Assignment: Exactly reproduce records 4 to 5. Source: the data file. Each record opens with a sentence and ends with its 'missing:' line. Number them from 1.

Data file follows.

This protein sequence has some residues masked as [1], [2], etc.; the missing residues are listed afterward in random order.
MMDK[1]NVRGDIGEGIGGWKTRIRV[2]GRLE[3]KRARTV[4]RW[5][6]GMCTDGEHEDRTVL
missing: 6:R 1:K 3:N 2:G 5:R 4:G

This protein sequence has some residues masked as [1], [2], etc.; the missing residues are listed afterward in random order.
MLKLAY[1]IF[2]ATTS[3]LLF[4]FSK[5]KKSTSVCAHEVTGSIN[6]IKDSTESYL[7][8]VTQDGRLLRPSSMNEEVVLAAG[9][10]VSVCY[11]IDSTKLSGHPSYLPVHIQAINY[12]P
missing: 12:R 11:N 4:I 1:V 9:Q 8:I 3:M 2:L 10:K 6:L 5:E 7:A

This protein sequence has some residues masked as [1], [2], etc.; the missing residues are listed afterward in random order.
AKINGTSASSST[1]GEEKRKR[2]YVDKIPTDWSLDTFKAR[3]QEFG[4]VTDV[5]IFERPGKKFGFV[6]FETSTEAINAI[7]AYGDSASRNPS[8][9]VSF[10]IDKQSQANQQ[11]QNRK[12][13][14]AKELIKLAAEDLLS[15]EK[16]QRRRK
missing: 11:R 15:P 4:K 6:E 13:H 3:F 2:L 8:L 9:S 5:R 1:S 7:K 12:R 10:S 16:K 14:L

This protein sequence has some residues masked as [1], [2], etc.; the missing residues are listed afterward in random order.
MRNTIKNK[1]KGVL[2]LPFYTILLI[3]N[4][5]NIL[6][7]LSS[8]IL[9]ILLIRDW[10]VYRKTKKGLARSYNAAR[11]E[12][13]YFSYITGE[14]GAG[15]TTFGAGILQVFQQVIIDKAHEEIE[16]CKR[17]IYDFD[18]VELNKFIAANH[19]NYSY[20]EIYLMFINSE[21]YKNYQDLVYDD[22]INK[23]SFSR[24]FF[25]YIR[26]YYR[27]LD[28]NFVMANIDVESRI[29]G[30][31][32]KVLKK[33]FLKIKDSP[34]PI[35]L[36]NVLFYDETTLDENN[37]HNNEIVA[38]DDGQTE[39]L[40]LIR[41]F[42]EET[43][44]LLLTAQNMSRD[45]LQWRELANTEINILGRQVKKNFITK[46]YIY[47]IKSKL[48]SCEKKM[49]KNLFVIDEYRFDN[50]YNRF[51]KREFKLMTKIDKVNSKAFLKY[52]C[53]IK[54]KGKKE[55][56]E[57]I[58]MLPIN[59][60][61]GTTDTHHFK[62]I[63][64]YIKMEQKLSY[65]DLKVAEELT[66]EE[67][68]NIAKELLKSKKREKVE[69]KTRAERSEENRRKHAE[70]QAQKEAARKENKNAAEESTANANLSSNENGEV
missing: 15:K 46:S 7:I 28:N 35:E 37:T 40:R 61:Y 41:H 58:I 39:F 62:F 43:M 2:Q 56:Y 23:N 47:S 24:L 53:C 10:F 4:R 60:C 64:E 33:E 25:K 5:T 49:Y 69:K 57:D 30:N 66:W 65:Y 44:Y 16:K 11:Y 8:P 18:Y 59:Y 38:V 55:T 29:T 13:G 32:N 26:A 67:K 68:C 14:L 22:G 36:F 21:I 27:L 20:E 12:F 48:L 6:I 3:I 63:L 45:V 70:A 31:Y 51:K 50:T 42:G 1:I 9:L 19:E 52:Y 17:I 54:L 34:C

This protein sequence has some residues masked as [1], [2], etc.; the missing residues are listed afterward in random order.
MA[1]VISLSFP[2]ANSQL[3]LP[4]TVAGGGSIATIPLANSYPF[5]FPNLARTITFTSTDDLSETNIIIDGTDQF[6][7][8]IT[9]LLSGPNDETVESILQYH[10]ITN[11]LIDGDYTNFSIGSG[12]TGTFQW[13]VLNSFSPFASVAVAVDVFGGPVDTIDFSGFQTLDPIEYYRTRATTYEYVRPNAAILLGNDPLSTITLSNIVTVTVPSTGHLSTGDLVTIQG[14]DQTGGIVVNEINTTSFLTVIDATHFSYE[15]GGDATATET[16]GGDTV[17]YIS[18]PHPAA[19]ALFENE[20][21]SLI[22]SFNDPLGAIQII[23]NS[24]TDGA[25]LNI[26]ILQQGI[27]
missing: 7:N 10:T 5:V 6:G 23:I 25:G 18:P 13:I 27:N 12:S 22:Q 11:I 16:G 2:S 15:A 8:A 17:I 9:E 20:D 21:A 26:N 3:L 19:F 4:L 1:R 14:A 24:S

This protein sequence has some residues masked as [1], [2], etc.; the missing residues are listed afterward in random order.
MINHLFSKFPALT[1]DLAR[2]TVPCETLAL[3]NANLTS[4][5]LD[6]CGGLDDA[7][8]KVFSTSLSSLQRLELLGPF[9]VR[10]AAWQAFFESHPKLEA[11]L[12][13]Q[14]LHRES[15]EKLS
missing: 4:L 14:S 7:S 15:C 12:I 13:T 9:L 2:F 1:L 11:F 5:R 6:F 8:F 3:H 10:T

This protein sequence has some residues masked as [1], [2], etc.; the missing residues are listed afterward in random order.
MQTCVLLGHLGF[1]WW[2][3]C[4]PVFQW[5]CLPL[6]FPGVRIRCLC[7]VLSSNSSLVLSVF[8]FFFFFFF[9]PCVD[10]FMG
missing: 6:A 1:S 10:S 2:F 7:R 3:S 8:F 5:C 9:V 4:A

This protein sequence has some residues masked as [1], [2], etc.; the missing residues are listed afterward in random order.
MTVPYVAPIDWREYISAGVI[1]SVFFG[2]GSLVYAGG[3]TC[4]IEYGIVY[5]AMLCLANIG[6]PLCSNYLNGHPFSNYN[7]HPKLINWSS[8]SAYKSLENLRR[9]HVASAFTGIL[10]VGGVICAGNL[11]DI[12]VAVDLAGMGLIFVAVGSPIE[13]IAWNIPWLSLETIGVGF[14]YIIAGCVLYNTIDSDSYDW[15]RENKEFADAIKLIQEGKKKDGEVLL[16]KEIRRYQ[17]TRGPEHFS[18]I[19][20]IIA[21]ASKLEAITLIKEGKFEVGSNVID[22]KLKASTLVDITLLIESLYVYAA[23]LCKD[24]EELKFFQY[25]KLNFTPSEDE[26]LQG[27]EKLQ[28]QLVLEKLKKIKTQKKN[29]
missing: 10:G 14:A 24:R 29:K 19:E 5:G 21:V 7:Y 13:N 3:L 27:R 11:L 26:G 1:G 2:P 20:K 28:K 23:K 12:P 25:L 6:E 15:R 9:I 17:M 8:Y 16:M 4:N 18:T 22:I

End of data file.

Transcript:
This protein sequence has some residues masked as [1], [2], etc.; the missing residues are listed afterward in random order.
MRNTIKNK[1]KGVL[2]LPFYTILLI[3]N[4][5]NIL[6][7]LSS[8]IL[9]ILLIRDW[10]VYRKTKKGLARSYNAAR[11]E[12][13]YFSYITGE[14]GAG[15]TTFGAGILQVFQQVIIDKAHEEIE[16]CKR[17]IYDFD[18]VELNKFIAANH[19]NYSY[20]EIYLMFINSE[21]YKNYQDLVYDD[22]INK[23]SFSR[24]FF[25]YIR[26]YYR[27]LD[28]NFVMANIDVESRI[29]G[30][31][32]KVLKK[33]FLKIKDSP[34]PI[35]L[36]NVLFYDETTLDENN[37]HNNEIVA[38]DDGQTE[39]L[40]LIR[41]F[42]EET[43][44]LLLTAQNMSRD[45]LQWRELANTEINILGRQVKKNFITK[46]YIY[47]IKSKL[48]SCEKKM[49]KNLFVIDEYRFDN[50]YNRF[51]KREFKLMTKIDKVNSKAFLKY[52]C[53]IK[54]KGKKE[55][56]E[57]I[58]MLPIN[59][60][61]GTTDTHHFK[62]I[63][64]YIKMEQKLSY[65]DLKVAEELT[66]EE[67][68]NIAKELLKSKKREKVE[69]KTRAERSEENRRKHAE[70]QAQKEAARKENKNAAEESTANANLSSNENGEV
missing: 15:K 46:S 7:I 28:N 35:E 37:T 40:R 61:Y 41:H 58:I 39:F 62:F 43:M 2:Q 56:Y 23:N 47:S 24:L 53:C 10:F 4:R 60:C 64:E 33:E 25:K 5:T 49:Y 69:K 57:D 30:N 66:W 65:Y 44:Y 16:K 11:Y 8:P 18:Y 59:Y 38:V 55:T 29:T 13:G 32:N 26:A 67:K 68:C 14:L 22:G 36:F 21:I 27:L 20:E 12:F 48:L 6:I 3:I 63:L 45:V 70:A 31:Y 51:K 50:T 42:G 1:I 9:L 19:E 52:Y 17:I 54:L 34:C

This protein sequence has some residues masked as [1], [2], etc.; the missing residues are listed afterward in random order.
MA[1]VISLSFP[2]ANSQL[3]LP[4]TVAGGGSIATIPLANSYPF[5]FPNLARTITFTSTDDLSETNIIIDGTDQF[6][7][8]IT[9]LLSGPNDETVESILQYH[10]ITN[11]LIDGDYTNFSIGSG[12]TGTFQW[13]VLNSFSPFASVAVAVDVFGGPVDTIDFSGFQTLDPIEYYRTRATTYEYVRPNAAILLGNDPLSTITLSNIVTVTVPSTGHLSTGDLVTIQG[14]DQTGGIVVNEINTTSFLTVIDATHFSYE[15]GGDATATET[16]GGDTV[17]YIS[18]PHPAA[19]ALFENE[20][21]SLI[22]SFNDPLGAIQII[23]NS[24]TDGA[25]LNI[26]ILQQGI[27]
missing: 7:N 10:T 5:V 6:G 23:I 25:G 18:P 13:I 27:N 12:S 22:Q 11:I 16:G 2:S 15:A 8:A 17:I 9:E 20:D 21:A 26:N 3:L 19:F 4:L 1:R 14:A 24:S